The Top 10 included three auto manufacturers, the most from that sector in more than three years. General Motors had the largest growth rate as the company lifted spending 45.6 percent, to $1,043.0 million. Toyota Motor, seeking to rehabilitate its image after recalling millions of vehicles for safety hazards, raised its ad budgets by 23.3 percent, to $527.7 million. Ford Motor, which has recently been gaining market share, accelerated its expenditures by a comparatively modest 12.2 percent, to $524.1 million.
Measured Ad Spending by Category
Expenditures for the ten largest advertising categories rose 7.3 percent in the first six months of 2010 and totaled $36.04 billion.
Automotive was the premier category among the Top Ten on both dollar volume and growth rate as spending surged 23.4 percent to $6,062.7 million amidst an improved environment for vehicle sales. Within the category, manufacturers and dealers had comparable rates of increase.
Telecom was the second largest category with half-year expenditures up 2.8 percent to $4,383.6 million. However, spending rates fell during the second quarter as leading wireless and satellite TV marketers pulled back.
Financial Services advertising jumped 11.3 percent, to $3,818.0 million. Results were helped by vigorous competition among credit card issuers and a marketing revival for consumer loan products. These offset lingering sluggishness in the retail banking segment.
Packaged goods categories continued to see higher advertising support as marketers adapted their strategies to evolving changes in consumer shopping behavior. Expenditures for Food & Candy were up 9.5 percent to $3,299.4 million, and spending for Personal Care Products increased 11.8 percent to $2,962.3 million.
Kantar Media continuously monitors Branded Entertainment within network prime time and late night programming. The tracking identifies Brand Appearances and measures their duration and attributes. Given the short length of many Brand Appearances, duration is a more relevant metric than a count of occurrences for quantifying and comparing the gross amount of brand activity that viewers are potentially exposed to in the program versus the commercial breaks.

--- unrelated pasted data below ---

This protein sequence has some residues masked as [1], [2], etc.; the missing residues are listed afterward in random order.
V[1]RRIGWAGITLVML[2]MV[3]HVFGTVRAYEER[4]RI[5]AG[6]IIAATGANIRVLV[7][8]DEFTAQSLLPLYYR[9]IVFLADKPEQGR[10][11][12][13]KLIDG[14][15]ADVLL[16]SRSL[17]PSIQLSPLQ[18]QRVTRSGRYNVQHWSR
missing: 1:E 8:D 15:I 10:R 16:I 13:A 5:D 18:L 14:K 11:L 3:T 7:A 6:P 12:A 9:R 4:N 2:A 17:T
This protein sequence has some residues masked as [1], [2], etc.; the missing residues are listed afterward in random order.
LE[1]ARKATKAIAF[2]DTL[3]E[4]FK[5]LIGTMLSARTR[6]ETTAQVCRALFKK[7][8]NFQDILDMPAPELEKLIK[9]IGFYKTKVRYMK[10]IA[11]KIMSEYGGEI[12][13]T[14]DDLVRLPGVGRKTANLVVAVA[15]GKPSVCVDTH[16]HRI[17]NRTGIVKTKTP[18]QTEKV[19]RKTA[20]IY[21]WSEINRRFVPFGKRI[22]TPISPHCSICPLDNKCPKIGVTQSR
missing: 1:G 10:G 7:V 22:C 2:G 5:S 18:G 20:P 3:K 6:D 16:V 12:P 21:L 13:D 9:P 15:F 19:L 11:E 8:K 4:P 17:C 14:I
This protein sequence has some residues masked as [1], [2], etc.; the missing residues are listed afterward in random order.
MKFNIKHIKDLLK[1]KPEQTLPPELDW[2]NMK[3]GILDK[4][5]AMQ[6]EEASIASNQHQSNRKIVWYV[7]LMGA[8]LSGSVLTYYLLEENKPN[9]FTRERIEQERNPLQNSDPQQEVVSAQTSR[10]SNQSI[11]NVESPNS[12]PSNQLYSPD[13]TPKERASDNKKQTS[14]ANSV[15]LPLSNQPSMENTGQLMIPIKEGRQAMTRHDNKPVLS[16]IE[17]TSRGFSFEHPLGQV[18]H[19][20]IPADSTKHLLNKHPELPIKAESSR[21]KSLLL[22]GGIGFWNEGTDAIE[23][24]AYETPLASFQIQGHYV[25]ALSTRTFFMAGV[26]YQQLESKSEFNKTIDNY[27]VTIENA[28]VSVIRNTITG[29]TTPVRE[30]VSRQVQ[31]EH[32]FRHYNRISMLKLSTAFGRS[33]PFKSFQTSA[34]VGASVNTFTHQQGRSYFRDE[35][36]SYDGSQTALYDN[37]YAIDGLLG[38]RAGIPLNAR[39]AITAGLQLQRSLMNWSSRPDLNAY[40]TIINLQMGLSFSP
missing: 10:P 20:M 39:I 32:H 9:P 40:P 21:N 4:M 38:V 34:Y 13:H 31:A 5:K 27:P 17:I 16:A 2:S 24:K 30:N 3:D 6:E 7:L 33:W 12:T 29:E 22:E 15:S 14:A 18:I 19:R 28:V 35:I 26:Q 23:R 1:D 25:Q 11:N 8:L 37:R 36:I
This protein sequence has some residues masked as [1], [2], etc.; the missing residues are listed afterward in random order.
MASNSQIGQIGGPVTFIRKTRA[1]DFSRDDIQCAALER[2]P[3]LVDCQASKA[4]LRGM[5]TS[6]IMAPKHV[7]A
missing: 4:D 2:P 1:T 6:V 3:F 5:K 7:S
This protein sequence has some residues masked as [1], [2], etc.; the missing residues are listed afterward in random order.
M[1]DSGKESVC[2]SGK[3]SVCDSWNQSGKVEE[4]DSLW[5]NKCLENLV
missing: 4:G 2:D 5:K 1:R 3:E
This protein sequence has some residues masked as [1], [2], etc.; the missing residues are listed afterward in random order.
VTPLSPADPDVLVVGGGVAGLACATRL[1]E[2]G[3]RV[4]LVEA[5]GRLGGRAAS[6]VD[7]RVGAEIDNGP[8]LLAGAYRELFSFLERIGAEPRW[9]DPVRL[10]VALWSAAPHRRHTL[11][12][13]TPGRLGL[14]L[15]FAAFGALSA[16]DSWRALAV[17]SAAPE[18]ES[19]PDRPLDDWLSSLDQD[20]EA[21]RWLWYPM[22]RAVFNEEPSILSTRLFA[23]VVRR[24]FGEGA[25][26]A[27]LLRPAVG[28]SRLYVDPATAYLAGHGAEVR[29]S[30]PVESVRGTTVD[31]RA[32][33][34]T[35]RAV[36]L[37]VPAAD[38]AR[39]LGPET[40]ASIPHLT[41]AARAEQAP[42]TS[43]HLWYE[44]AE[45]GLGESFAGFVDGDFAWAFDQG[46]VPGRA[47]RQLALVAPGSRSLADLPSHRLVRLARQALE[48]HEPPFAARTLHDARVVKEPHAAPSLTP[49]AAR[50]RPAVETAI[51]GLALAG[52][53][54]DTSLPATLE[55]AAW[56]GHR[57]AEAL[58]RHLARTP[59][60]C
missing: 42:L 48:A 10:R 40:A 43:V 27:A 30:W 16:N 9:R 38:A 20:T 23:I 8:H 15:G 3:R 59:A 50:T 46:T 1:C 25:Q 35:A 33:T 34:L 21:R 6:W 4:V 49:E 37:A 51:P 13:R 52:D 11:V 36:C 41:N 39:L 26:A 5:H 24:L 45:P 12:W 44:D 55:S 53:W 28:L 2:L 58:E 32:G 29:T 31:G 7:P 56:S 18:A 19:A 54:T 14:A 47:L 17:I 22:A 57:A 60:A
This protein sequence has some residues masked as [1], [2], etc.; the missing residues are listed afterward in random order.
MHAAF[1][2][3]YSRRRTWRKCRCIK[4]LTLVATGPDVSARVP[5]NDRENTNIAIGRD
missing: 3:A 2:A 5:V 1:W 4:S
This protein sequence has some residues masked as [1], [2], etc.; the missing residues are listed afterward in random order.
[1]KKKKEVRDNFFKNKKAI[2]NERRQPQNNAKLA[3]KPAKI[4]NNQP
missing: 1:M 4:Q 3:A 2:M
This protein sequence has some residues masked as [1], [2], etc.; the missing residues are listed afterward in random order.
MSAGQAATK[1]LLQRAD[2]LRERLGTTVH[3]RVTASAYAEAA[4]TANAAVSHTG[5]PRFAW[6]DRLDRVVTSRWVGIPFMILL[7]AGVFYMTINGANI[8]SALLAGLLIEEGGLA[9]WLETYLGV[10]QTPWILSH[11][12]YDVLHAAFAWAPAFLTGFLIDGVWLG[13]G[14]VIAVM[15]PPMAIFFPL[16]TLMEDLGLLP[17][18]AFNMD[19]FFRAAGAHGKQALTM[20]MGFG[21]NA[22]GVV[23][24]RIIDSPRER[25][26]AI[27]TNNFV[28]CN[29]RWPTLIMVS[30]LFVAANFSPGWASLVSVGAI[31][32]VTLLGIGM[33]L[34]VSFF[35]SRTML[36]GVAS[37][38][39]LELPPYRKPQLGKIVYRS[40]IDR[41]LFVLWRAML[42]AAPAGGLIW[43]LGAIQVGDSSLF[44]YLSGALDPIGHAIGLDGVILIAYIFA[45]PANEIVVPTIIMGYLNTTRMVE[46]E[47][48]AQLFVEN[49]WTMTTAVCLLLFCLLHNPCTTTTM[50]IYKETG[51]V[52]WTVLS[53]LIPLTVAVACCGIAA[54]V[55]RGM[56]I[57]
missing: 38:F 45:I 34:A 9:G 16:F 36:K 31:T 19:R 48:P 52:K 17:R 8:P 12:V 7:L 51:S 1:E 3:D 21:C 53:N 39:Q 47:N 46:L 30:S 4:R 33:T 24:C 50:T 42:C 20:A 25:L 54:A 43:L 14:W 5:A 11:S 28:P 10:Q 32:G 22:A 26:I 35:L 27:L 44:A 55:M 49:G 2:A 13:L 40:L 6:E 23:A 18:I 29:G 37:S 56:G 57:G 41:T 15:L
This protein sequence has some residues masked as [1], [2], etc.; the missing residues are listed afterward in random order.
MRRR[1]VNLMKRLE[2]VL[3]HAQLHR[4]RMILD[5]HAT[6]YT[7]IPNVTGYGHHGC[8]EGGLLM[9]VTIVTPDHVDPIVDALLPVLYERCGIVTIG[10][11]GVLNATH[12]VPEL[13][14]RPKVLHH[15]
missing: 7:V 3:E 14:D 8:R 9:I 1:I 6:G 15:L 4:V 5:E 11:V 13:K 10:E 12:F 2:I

In the second quarter of 2010, an average hour of monitored prime time network programming contained nine minutes, thirty one seconds (9:31) of in-show Brand Appearances and 14:19 of network commercial messages. The combined total of 23:50 of marketing content represents 40 percent of a prime-time hour.
Unscripted reality programming had an average of 16:39 per hour of Brand Appearances as compared to just 5:16 per hour for scripted programs such as sitcoms and dramas. Late night network talk shows had an average of 13:55 per hour. The combined load of Brand Appearances and network ad messages in these late night shows was 29:38 per hour, or 49 percent of total content time.
The top five brands ranked by total amount of Brand Appearance time were Coca-Cola, 24 Hour Fitness Center, Yamaha Music Equipment, Chef Revival, and Starter.
About Kantar Media
Established in more than 50 countries, Kantar Media helps clients master the world’s multimedia momentum through analysis of print, radio, TV, internet, cinema, mobile, social media, and outdoor worldwide. Kantar Media offers a full range of media insights and audience measurement services through its global business sectors – Intelligence, Audiences, TGI and Custom. Kantar Media companies also include Compete, Cymfony and SRDS. Drawing upon the deepest expertise in the industry, Kantar Media tracks more than 3 million brands and delivers insight to more than 22,000 customers worldwide.